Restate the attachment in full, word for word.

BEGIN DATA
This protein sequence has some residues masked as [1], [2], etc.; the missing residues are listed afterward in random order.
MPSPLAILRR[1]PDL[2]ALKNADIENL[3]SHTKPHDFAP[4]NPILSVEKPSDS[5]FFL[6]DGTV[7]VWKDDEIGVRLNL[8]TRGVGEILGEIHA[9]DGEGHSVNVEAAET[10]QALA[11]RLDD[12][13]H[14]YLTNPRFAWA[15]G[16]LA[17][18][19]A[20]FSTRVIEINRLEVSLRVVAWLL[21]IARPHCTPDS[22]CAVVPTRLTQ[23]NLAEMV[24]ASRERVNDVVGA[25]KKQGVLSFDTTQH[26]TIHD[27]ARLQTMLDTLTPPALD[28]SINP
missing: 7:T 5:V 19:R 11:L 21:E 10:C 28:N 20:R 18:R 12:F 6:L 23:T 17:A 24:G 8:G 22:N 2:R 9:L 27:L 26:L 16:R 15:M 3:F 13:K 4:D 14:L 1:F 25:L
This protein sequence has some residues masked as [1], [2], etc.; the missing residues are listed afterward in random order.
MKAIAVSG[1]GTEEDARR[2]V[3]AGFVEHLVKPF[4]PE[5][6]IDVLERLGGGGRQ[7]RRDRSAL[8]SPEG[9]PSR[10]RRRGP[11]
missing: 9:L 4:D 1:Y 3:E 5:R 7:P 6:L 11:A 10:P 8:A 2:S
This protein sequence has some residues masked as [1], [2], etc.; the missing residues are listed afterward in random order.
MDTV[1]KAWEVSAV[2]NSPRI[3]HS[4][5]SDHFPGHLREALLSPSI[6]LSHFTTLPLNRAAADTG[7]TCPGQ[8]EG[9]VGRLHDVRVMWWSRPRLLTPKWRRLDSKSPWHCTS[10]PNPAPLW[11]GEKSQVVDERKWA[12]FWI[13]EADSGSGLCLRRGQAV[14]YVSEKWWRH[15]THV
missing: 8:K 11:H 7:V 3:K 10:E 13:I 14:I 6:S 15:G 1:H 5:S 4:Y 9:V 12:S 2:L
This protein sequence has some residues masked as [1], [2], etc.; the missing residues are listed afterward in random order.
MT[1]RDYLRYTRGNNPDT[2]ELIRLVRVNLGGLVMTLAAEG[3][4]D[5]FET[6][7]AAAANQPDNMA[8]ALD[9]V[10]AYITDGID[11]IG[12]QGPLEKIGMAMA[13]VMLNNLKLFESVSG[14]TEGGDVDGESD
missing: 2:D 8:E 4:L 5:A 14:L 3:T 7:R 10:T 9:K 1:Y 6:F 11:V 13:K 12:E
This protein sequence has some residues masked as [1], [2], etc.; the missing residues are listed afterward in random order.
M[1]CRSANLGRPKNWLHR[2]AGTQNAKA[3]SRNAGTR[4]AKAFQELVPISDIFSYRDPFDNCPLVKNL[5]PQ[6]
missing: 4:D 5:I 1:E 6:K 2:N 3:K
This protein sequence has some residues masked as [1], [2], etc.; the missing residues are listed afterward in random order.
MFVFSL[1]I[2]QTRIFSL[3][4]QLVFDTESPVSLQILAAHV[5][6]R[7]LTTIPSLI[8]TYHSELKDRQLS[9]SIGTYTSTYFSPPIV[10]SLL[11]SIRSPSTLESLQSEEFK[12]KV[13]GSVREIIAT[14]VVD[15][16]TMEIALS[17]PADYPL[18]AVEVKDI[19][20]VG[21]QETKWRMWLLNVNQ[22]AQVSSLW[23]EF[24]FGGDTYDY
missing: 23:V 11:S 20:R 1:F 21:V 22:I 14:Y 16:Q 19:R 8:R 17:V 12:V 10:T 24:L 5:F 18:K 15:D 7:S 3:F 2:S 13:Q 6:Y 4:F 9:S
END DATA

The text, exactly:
This protein sequence has some residues masked as [1], [2], etc.; the missing residues are listed afterward in random order.
MPSPLAILRR[1]PDL[2]ALKNADIENL[3]SHTKPHDFAP[4]NPILSVEKPSDS[5]FFL[6]DGTV[7]VWKDDEIGVRLNL[8]TRGVGEILGEIHA[9]DGEGHSVNVEAAET[10]QALA[11]RLDD[12][13]H[14]YLTNPRFAWA[15]G[16]LA[17][18][19]A[20]FSTRVIEINRLEVSLRVVAWLL[21]IARPHCTPDS[22]CAVVPTRLTQ[23]NLAEMV[24]ASRERVNDVVGA[25]KKQGVLSFDTTQH[26]TIHD[27]ARLQTMLDTLTPPALD[28]SINP
missing: 7:T 5:V 19:R 11:L 21:E 10:C 28:N 20:R 18:R 12:F 6:L 23:T 17:A 24:G 8:G 22:N 2:R 9:L 27:L 26:L 16:R 15:M 3:F 13:K 4:D 14:L 1:F 25:L
This protein sequence has some residues masked as [1], [2], etc.; the missing residues are listed afterward in random order.
MKAIAVSG[1]GTEEDARR[2]V[3]AGFVEHLVKPF[4]PE[5][6]IDVLERLGGGGRQ[7]RRDRSAL[8]SPEG[9]PSR[10]RRRGP[11]
missing: 9:L 4:D 1:Y 3:E 5:R 7:P 6:L 11:A 10:P 8:A 2:S
This protein sequence has some residues masked as [1], [2], etc.; the missing residues are listed afterward in random order.
MDTV[1]KAWEVSAV[2]NSPRI[3]HS[4][5]SDHFPGHLREALLSPSI[6]LSHFTTLPLNRAAADTG[7]TCPGQ[8]EG[9]VGRLHDVRVMWWSRPRLLTPKWRRLDSKSPWHCTS[10]PNPAPLW[11]GEKSQVVDERKWA[12]FWI[13]EADSGSGLCLRRGQAV[14]YVSEKWWRH[15]THV
missing: 8:K 11:H 7:V 3:K 10:E 13:I 14:I 6:S 15:G 1:H 5:S 4:Y 9:V 12:S 2:L
This protein sequence has some residues masked as [1], [2], etc.; the missing residues are listed afterward in random order.
MT[1]RDYLRYTRGNNPDT[2]ELIRLVRVNLGGLVMTLAAEG[3][4]D[5]FET[6][7]AAAANQPDNMA[8]ALD[9]V[10]AYITDGID[11]IG[12]QGPLEKIGMAMA[13]VMLNNLKLFESVSG[14]TEGGDVDGESD
missing: 2:D 8:E 4:L 5:A 14:L 3:T 7:R 10:T 9:K 1:Y 6:F 11:V 13:K 12:E
This protein sequence has some residues masked as [1], [2], etc.; the missing residues are listed afterward in random order.
M[1]CRSANLGRPKNWLHR[2]AGTQNAKA[3]SRNAGTR[4]AKAFQELVPISDIFSYRDPFDNCPLVKNL[5]PQ[6]
missing: 4:D 5:I 1:E 6:K 2:N 3:K
This protein sequence has some residues masked as [1], [2], etc.; the missing residues are listed afterward in random order.
MFVFSL[1]I[2]QTRIFSL[3][4]QLVFDTESPVSLQILAAHV[5][6]R[7]LTTIPSLI[8]TYHSELKDRQLS[9]SIGTYTSTYFSPPIV[10]SLL[11]SIRSPSTLESLQSEEFK[12]KV[13]GSVREIIAT[14]VVD[15][16]TMEIALS[17]PADYPL[18]AVEVKDI[19][20]VG[21]QETKWRMWLLNVNQ[22]AQVSSLW[23]EF[24]FGGDTYDY
missing: 23:V 11:S 20:R 1:F 21:V 22:I 14:Y 16:Q 19:R 8:R 17:V 12:V 10:T 24:L 5:F 18:K 15:D 7:S 3:F 2:S 13:Q 6:Y 4:F 9:S